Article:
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Smart watches distracting drivers, but what does Australia's law say about their use? – ABC News

Smart watches distracting drivers, but what does Australia's law say about their use?
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Just one swipe of your mobile phone while driving can land you in big trouble, but what about that other pint-sized device strapped to your wrist?
The vibrations, sounds and lights of a smart watch may be just as distracting, but there's no specific law relating to their use.
Queensland motorist Susannah Hilliar admits she's been driven to distraction by her smart watch.
"I found that whenever I was driving, and especially sitting at traffic lights, anytime I had notifications, I would just quickly check it," Ms Hilliar said.
"I found I [was] quite frequently using it, even though my phone was off."
The Toowoomba resident said she took matters into her own hands to stop herself from glancing at her smart watch while driving.
"I cut back on certain notifications, cut back to just phone calls and text messages and … even then I found it too distracting," Ms Hilliar said.
"I just eventually stopped having any notifications on my watch at all … I only look at it to check the time."
In Queensland, there is no specific law relating to smart watch use, and hidden road cameras don't pick them up.
But Andrew Mahon from Queensland's Department of Transport and Main Roads (TMR) warned anything that distracted a driver still attracted penalties.
"A lot of people do have smart watches nowadays, and they do connect those smart watches to their mobile phone, but it's actually not an offence to use your smart watch while driving," Mr Mahon said.
"We don't recommend people get distracted by things like smart watches,  and you can get other offences if you're not careful.
"For example, if you're using your smart watch, and you are swerving within your lane, you can get the offence of driving without due care and attention.
"That comes with a $551 fine."
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Other states and territories address smart watch usage via other legislation in which they can be considered as "mobile devices" or "visual display units". 
In Victoria, for example, if it is proven your smart watch led to careless driving, you could face a first-offence fine of $2,180.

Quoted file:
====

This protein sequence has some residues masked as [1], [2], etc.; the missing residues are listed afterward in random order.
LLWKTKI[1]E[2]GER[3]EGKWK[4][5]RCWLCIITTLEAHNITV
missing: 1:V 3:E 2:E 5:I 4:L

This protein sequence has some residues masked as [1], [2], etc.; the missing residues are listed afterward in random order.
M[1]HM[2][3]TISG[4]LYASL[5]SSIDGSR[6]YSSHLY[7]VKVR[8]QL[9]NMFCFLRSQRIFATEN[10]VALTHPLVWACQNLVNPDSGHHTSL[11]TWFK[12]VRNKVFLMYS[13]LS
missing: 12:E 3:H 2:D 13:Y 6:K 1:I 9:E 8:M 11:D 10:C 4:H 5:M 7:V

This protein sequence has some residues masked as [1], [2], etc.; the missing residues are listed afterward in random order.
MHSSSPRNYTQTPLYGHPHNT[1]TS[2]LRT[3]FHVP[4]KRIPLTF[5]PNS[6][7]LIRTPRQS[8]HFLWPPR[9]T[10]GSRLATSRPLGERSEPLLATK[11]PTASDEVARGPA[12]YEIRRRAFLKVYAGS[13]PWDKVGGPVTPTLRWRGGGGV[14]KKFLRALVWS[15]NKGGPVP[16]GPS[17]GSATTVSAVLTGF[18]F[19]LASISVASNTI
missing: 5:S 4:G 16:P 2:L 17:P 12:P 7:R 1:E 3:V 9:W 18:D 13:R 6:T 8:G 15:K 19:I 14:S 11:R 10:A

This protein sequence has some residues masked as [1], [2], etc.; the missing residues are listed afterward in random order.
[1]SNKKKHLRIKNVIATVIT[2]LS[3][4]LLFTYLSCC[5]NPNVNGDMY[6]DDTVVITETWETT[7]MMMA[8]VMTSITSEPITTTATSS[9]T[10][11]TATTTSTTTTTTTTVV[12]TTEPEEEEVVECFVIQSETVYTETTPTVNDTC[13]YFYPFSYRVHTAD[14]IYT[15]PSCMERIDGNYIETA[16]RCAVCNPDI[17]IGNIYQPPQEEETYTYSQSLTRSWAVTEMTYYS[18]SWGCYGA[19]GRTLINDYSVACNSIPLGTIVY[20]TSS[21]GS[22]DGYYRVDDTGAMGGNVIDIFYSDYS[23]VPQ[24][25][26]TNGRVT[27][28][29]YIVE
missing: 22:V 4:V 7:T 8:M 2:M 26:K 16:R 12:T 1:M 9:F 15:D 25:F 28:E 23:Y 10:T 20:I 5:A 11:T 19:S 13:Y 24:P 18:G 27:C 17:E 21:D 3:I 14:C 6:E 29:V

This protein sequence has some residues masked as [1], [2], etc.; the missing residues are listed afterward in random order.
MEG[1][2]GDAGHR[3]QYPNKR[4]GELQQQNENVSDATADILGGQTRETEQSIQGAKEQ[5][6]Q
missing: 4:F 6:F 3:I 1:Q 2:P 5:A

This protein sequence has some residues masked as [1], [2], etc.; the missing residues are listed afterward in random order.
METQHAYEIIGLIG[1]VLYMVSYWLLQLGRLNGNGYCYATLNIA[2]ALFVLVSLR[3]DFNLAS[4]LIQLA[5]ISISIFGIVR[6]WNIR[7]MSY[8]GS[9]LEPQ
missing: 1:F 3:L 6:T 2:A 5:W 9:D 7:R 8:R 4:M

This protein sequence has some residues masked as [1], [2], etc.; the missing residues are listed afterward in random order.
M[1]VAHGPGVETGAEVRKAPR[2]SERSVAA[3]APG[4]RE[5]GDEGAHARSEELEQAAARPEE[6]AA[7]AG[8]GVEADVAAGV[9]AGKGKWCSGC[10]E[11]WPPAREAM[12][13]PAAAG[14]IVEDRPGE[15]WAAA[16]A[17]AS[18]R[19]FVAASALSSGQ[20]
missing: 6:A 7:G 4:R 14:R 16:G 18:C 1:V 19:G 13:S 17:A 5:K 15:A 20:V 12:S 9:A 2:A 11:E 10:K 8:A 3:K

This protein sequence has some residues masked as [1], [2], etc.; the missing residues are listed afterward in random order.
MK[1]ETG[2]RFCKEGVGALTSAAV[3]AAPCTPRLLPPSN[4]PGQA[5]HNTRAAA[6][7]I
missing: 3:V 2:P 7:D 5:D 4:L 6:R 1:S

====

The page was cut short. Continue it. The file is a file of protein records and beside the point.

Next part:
In New South Wales, if a smart watch is used for mobile phone functions such as texting or social media, then mobile phone rules apply.
The Australian National Crash In-Depth Study estimates distraction is the main contributing factor in approximately 16 per cent of serious casualty road crashes across the nation.
Further findings in the Journal of Safety Research say distracted driving can be as dangerous as drink driving.
"If you can't use your phone [while driving], then how can you still be allowed to use your watch if it has the same devices and ability to be distracted as your phone does?" Ms Hilliar said.
"If anything, I know people that are more distracted by their watch than they are by their phone."
Oscar Oviedo-Trespalacios from Queensland University of Technology conducted a survey of 1,200 drivers Australia-wide, which concluded in January.
He said 13 per cent of participants used a smart watch behind the wheel.
"Of course, there will be situations where a driver may use this form in a very risky way that should be made illegal," Dr Oviedo-Trespalacios said.
"For example, if you are reading a text message on your smart watch, that should definitely be prevented because we know that a glance off the road for more than two seconds increases crash risk exponentially.
"But again, we cannot rely just on police enforcement because there are so many distractions that cannot be easily captured with a camera."
Where the laws are clear are on mobile phones, hefty penalties apply to drivers who use them — in Queensland it's $1,033 and four demerit points.
Despite that, motorists are still being caught in huge numbers since the introduction of secret cameras late last year.
About 33,000 fines have been issued since November, according to data from Queensland's Department of Transport and Main Roads.
The ABC contacted the Queensland Police Service, which said legislation on the use of smart watches and technology while driving fell under the Department of Transport and Main Roads.
Dr Oviedo-Trespalacios said prevention was the key to driver safety.
"Distraction is not just about the device, it's not about the phone, it's not about the smart watch," he said.
"Distraction is about not paying attention to the road, and you can be distracted with so many things."
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